By Teachers, For Teachers
My favorite teacher was my fifth grade teacher, Mrs. Wiles. She always believed in her students and never stifled their hopes to succeed. She was always positive but maintained a heavy hand on discipline. Every student in her class was the "teacher's pet". She made learning fun and relevant to my life. I have never forgotten her.
1. Computer 2. Sense of Humor 3. A bottle of wine :)
I would love to have Mrs. Frizzle from the Magic School Bus books as my principal. Even though her adventures and herself are in fact fictional, the idea behind "diving into" every learning experience is one that I admire. I would love to work under and alongside someone with that much enthusiasm about learning. I wish all school leaders could take "project based" learning to the next level and live by her example. I know as a teacher, I would be incredibly inspired.
I find Occupational Therapy to be a fascinating field. It is a lot like teaching because therapists rehabilitate patients of all ages who have lost both the ability to perform daily tasks and the motivation to get better. Through either an accident, terminal illness, or some other medical tragedy, people undergoing these treatments are a lot like my students. They are tired and lack the self-confidence to learn and practice skills that even they know they need in order to survive. Therapists are exposed to multiple settings through in and outpatient care and need to maintain a positive attitude in hopes that their efforts will be contagious and effective. I would want to be an occupational therapist for the same reasons I became a teacher. I want to inspire the uninspired and reach the unreachable.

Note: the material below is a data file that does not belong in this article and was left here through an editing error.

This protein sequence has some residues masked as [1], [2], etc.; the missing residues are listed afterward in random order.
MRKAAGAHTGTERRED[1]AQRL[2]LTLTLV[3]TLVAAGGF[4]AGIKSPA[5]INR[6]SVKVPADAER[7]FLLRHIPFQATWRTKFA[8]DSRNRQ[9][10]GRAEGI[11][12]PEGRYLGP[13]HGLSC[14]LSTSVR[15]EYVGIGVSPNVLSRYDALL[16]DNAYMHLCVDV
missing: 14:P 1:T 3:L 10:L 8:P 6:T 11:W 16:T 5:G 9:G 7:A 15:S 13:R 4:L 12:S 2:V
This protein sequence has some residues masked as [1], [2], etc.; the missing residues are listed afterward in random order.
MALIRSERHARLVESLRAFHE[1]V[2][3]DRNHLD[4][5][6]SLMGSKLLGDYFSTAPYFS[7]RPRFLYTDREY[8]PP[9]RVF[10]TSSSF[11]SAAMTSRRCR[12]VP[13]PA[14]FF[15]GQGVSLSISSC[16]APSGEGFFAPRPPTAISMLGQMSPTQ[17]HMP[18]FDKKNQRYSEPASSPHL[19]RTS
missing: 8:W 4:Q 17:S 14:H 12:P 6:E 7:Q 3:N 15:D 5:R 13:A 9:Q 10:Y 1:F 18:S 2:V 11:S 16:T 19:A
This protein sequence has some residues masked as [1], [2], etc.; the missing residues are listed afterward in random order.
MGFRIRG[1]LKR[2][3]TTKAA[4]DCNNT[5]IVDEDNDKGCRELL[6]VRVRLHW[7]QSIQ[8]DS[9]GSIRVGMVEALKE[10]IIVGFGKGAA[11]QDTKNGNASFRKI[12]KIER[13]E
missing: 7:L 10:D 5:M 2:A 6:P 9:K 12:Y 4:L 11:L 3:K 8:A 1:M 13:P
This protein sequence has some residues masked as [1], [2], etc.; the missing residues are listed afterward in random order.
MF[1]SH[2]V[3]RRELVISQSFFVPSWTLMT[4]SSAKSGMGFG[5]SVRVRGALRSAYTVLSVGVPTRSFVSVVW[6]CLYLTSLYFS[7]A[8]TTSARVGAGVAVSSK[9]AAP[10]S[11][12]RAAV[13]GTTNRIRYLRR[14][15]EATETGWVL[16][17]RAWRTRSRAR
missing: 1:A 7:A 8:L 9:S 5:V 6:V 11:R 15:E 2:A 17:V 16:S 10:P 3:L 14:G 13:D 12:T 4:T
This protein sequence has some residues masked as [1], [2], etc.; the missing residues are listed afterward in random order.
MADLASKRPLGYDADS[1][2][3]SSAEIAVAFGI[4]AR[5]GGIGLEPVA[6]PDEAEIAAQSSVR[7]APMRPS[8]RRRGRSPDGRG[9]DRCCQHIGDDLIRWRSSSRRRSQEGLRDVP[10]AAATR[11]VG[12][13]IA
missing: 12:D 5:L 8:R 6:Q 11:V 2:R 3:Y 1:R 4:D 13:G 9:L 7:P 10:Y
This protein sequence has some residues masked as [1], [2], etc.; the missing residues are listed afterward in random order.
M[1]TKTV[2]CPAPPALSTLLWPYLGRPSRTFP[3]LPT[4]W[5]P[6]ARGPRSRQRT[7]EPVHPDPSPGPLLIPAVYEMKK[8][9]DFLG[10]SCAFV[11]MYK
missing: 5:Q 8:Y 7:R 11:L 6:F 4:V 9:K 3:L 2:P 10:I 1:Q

My favorite unit activity I have done so far in my teaching career was a project called "Hats off to Famous Americans!". After learning about several famous Americans such as Abraham Lincoln, Thurgood Marshall, Helen Keller, Jackie Robinson, George Washington Carver, etc. students were asked to complete a project. The rubric required students to decorate a hat to display the achievements and educate others about their famous American. In addition, students had to wear the hat while giving a speech that they wrote themselves giving advice to people around the world. The speech had to be written as if it were the actual famous American's words. My students had so much fun taking on such important roles and playing an active part in continuing to spread the efforts of their predecessors. The success of the project even inspired me to launch my own program called "Famous American Theatre" where I invited parent and community volunteers to come into the classroom dressed as Famous Americans to teach the students in a more interactive way. To review for standardized/ accumulative testing, I invite the characters all back for a reunion with the class and have funny mock debates and impromptu speeches for the characters to act out in front of the class. This helps students keep track of all the characters they have learned about and be able to distinguish between them.